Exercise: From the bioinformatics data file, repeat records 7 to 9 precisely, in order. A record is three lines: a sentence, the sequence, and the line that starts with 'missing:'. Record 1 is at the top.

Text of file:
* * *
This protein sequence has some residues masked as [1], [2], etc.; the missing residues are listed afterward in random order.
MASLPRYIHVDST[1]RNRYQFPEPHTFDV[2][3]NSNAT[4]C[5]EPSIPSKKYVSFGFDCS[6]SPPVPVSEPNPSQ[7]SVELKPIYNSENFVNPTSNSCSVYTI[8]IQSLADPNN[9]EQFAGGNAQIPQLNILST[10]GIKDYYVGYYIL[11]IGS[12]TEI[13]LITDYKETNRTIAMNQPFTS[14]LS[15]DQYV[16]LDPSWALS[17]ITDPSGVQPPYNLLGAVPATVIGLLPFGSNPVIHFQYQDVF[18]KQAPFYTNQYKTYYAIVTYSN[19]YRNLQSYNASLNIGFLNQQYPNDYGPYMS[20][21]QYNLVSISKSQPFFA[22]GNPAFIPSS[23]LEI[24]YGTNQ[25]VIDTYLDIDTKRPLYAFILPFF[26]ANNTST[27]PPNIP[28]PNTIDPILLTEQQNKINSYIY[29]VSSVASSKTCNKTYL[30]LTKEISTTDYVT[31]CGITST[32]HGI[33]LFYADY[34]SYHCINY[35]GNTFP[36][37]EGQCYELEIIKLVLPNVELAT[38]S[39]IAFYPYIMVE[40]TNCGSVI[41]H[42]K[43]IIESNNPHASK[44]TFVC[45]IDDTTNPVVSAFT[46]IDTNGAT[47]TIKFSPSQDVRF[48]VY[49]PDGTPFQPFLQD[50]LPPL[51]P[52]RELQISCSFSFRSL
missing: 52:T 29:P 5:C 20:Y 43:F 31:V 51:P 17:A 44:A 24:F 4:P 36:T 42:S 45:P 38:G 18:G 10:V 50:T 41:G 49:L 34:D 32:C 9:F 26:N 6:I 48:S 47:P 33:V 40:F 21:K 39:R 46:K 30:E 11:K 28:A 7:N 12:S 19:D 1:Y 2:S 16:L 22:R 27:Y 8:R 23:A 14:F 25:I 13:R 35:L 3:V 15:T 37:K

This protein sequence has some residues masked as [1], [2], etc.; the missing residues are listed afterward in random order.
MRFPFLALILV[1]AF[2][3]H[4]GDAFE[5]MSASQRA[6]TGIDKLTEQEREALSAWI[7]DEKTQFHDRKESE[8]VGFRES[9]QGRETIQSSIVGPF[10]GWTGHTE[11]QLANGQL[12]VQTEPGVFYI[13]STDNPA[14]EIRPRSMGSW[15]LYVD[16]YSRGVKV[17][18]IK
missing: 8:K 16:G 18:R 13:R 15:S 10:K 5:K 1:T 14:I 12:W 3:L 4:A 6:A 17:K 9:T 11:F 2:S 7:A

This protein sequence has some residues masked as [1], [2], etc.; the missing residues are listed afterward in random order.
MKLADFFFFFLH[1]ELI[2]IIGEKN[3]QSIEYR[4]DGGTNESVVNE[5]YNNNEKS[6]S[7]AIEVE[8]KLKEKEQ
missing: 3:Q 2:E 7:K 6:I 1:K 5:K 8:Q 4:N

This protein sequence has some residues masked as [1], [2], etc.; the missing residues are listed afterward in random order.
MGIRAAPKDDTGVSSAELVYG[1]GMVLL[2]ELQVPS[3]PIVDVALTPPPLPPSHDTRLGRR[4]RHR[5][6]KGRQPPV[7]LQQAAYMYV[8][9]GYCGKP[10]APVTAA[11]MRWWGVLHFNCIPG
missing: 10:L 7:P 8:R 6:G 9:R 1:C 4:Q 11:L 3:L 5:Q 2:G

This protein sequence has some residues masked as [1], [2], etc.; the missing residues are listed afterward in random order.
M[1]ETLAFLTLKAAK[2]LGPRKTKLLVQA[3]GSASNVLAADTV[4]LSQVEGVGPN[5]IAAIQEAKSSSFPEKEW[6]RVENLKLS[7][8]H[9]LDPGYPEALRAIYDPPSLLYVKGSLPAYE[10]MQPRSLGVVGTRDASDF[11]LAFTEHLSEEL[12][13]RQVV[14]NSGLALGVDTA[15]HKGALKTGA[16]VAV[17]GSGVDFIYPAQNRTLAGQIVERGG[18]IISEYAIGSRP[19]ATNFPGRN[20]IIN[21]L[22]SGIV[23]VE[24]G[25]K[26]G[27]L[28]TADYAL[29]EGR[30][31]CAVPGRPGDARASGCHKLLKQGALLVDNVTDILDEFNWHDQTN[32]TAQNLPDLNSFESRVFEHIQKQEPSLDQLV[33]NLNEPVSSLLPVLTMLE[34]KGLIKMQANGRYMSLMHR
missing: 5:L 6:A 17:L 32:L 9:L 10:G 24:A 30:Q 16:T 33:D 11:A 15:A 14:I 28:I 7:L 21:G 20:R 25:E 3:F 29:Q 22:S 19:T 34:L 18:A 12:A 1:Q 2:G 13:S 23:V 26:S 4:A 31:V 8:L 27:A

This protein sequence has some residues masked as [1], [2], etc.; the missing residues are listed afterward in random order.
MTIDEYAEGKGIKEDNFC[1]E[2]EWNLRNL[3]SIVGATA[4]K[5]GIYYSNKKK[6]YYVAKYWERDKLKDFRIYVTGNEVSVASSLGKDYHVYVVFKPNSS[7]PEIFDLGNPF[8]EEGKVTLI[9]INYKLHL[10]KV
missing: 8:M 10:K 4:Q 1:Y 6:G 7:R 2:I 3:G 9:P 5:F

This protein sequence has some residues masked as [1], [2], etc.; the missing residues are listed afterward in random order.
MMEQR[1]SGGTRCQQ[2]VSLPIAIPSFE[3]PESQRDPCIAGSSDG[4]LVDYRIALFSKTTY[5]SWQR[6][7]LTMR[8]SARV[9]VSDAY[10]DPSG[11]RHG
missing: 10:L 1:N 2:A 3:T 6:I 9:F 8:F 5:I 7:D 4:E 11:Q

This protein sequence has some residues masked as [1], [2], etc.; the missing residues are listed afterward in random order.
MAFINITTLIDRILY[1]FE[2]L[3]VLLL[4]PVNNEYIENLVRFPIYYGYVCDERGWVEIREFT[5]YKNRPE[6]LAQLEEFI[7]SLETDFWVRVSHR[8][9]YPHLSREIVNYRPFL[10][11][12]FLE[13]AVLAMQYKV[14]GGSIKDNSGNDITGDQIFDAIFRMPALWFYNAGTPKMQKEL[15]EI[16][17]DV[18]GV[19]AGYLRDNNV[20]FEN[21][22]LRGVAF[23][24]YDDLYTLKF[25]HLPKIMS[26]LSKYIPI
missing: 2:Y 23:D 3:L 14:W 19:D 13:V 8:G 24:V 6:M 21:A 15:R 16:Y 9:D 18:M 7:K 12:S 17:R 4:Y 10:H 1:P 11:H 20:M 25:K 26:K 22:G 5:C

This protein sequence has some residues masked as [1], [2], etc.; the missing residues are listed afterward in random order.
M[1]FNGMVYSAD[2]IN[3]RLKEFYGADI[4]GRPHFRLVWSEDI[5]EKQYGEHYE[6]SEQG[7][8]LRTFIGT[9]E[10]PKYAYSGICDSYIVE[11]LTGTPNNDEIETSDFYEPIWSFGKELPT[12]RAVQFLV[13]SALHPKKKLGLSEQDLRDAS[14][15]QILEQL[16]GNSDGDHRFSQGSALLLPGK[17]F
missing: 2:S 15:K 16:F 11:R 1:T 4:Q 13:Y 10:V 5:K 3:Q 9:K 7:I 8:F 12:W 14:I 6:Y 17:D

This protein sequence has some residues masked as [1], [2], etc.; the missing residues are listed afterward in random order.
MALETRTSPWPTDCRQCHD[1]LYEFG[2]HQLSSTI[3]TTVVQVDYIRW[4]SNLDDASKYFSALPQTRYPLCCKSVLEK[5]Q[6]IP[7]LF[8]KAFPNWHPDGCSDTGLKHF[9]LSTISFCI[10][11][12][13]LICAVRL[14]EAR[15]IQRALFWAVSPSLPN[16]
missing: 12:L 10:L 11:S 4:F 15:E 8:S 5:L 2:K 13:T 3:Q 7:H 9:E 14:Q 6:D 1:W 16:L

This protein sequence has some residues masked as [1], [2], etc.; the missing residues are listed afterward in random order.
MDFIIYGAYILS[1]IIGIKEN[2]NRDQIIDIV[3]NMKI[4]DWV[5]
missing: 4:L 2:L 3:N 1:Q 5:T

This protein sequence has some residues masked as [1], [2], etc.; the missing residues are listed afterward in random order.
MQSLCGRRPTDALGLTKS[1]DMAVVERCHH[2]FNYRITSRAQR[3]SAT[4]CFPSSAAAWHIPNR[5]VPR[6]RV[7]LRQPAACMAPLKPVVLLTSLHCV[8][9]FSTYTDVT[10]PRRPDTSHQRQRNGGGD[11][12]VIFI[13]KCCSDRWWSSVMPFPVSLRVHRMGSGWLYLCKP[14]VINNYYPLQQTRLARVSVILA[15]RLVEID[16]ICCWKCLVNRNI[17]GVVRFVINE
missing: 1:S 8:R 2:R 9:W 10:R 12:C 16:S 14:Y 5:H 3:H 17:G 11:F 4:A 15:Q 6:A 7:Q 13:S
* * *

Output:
This protein sequence has some residues masked as [1], [2], etc.; the missing residues are listed afterward in random order.
MMEQR[1]SGGTRCQQ[2]VSLPIAIPSFE[3]PESQRDPCIAGSSDG[4]LVDYRIALFSKTTY[5]SWQR[6][7]LTMR[8]SARV[9]VSDAY[10]DPSG[11]RHG
missing: 10:L 1:N 2:A 3:T 6:I 9:F 8:F 5:I 7:D 4:E 11:Q

This protein sequence has some residues masked as [1], [2], etc.; the missing residues are listed afterward in random order.
MAFINITTLIDRILY[1]FE[2]L[3]VLLL[4]PVNNEYIENLVRFPIYYGYVCDERGWVEIREFT[5]YKNRPE[6]LAQLEEFI[7]SLETDFWVRVSHR[8][9]YPHLSREIVNYRPFL[10][11][12]FLE[13]AVLAMQYKV[14]GGSIKDNSGNDITGDQIFDAIFRMPALWFYNAGTPKMQKEL[15]EI[16][17]DV[18]GV[19]AGYLRDNNV[20]FEN[21][22]LRGVAF[23][24]YDDLYTLKF[25]HLPKIMS[26]LSKYIPI
missing: 2:Y 23:D 3:L 14:W 19:D 13:V 8:G 24:V 6:M 21:A 15:R 16:Y 9:D 18:M 7:K 12:S 17:R 4:Y 10:H 1:P 11:H 20:M 25:K 26:K 22:G 5:C

This protein sequence has some residues masked as [1], [2], etc.; the missing residues are listed afterward in random order.
M[1]FNGMVYSAD[2]IN[3]RLKEFYGADI[4]GRPHFRLVWSEDI[5]EKQYGEHYE[6]SEQG[7][8]LRTFIGT[9]E[10]PKYAYSGICDSYIVE[11]LTGTPNNDEIETSDFYEPIWSFGKELPT[12]RAVQFLV[13]SALHPKKKLGLSEQDLRDAS[14][15]QILEQL[16]GNSDGDHRFSQGSALLLPGK[17]F
missing: 2:S 15:K 16:F 11:R 1:T 4:Q 13:Y 10:V 5:K 3:Q 9:K 7:I 8:F 12:W 14:I 6:Y 17:D